Guest Op-Ed: Managed Lane Operators: Holding the Keys to a Connected and Autonomous Future

March 28, 2019

Dynamically-tolled managed lanes, such as the Express Lanes in Northern Virginia, are a perfect stepping stone between initial testing and open road tests.

It’s clear that autonomous vehicles are the future of transportation. But given the road upgrades and real-world tests necessary to make autonomous vehicles a reality – not to mention the need for clear regulation and, of course, the cost – it’s less clear how we get there.

Infrastructure companies should help lead the charge. They can provide fertile testing grounds, integrate new technologies and help finance the testing.

In 2018, President Trump unveiled a plan to improve the country’s infrastructure, replacing old highways and bridges with newer roads designed to work with tomorrow’s technology. Even though a Democratic House of Representatives may end up passing a substantially different bill, the president’s plan sought to allocate $200 billion in federal spending over the next 10 years. The remaining $1.3 trillion dollars were to come from state and local governments and the private sector, through public-private partnerships.

Given the budget constraints state and local governments face, infrastructure companies are stepping up. They are working with governments to build state-of-the-art managed lanes and toll roads, and these roads are the best platform to test autonomous vehicles.

The Current Legislative Environment

The federal government enacted voluntary guidelines for any company that plans to test autonomous vehicles. This shifts the burden to state legislatures to come up with plans on how to manage autonomous vehicles in their jurisdictions. While many legislatures have yet to introduce regulation, others have taken a more prescriptive approach to make their constituents feel safe about the emerging technology.

Arizona used light regulations to entice Uber to use the state’s roads as a testbed for its autonomous vehicles. Conversely, California requires autonomous vehicle companies to report any incidents that occur during the testing phase.

In the past three years, 33 states have enacted, or are enacting, legislation concerning autonomous vehicles. Twelve states have legislation in place establishing exploratory committees to look into the technology. Each year, more states are deciding how they want to move forward with this technology while lowering risks.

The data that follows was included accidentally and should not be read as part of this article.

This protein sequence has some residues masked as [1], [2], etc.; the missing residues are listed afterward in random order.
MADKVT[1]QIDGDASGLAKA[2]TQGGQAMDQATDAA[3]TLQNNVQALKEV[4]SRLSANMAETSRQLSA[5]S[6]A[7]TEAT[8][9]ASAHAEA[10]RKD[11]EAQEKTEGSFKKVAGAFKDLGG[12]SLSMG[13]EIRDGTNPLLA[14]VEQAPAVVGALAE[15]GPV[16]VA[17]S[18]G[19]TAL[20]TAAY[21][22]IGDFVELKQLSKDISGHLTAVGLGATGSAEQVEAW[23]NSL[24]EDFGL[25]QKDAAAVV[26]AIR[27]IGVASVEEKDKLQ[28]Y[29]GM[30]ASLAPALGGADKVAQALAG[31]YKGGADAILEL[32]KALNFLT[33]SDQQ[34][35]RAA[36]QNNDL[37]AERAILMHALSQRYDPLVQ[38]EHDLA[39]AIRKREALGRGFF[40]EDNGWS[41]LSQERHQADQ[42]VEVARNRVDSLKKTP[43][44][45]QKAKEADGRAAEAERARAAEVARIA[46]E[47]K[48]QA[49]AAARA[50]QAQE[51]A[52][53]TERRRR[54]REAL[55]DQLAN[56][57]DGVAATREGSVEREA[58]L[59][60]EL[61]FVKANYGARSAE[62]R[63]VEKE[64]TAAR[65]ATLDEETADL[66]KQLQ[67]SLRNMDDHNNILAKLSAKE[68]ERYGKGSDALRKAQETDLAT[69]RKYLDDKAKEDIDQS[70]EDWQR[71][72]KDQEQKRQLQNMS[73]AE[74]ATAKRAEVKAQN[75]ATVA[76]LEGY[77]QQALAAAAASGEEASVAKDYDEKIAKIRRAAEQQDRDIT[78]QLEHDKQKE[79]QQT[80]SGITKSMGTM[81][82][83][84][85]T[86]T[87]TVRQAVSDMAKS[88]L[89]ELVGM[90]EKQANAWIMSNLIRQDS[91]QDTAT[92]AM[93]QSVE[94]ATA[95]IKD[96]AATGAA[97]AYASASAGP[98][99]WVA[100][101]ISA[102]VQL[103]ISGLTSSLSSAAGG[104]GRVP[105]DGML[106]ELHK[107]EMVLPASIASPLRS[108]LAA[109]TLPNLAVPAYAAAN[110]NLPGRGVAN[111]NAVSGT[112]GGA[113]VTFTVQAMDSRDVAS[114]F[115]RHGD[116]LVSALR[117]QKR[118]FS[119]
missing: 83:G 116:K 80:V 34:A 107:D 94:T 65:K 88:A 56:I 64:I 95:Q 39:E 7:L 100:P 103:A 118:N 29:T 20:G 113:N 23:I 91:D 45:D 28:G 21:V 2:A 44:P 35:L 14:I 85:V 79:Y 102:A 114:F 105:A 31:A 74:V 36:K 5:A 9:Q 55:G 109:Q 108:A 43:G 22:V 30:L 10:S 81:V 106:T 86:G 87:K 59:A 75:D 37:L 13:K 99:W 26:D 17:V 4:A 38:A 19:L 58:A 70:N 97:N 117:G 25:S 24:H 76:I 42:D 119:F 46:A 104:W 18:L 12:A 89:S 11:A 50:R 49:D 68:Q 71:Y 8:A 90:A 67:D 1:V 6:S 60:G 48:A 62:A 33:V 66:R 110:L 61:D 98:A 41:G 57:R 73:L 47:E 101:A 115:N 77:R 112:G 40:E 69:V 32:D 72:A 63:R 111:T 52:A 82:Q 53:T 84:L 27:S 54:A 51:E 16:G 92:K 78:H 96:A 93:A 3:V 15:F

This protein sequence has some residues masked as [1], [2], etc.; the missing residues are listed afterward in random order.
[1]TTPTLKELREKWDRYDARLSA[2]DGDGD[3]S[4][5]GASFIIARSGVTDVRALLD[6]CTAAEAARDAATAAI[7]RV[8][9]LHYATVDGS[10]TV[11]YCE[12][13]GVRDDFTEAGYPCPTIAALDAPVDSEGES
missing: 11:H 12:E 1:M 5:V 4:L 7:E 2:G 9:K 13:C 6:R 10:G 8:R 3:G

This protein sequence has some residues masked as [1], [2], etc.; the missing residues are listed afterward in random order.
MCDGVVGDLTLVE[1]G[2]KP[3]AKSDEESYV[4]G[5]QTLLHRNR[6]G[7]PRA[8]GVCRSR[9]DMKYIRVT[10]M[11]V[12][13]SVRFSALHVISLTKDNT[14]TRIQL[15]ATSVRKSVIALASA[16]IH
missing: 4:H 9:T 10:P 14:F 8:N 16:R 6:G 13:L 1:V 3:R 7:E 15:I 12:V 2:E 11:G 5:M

How Infrastructure Operators Can Help

Partnering with infrastructure operators that help monitor testing environments and provide safe public driving experiences is the logical solution for autonomous vehicle companies and local governments looking to further integrate autonomous vehicles into society.

Today, managed roads exist that are deliberately designed to limit traffic, which make them ideal testing grounds. Dynamic tolling—where tolls rise and fall in response to the amount of traffic on the road—guarantees a constant flow of traffic, and a targeted mile-per-hour speed with limited traffic around each vehicle. When many cars are on the road, the price increases, incentivizing drivers to avoid the road and keeping the flow of traffic steady.

The more controlled variables that are available, the better the location is for testing. At early stages of development, the best testing locations are simulations and test tracks, where 100% of the environment is controlled. Unfortunately, there is no perfect scenario for introducing the public to the testing environment. In 2018, both Uber and Tesla dealt with fallout stemming from fatal accidents. These accidents demonstrate concerning developments for autonomous vehicle companies, and have chilling effects on the public’s ability to accept autonomous vehicles on their highways.

We can overcome these incidents. Managed lane and toll road companies are working with auto manufacturers, universities, and state and federal government to do so. The Federal Highway Administration recently chose the I-95 Express Lanes to trial multiple cooperative technology applications due to the road’s reversible configuration that allowed for both segregated and integrated public traffic. These trials are now informing automakers in their efforts to commercialize cooperative applications.

The public is concerned about testing autonomous vehicles on residential streets, so a controlled environment is crucial. By limiting the number of external variables, state-of-the-art managed lanes provide the perfect testbeds to meld controlled environments with everyday traffic circumstances on infrastructure infused with cutting-edge technology.

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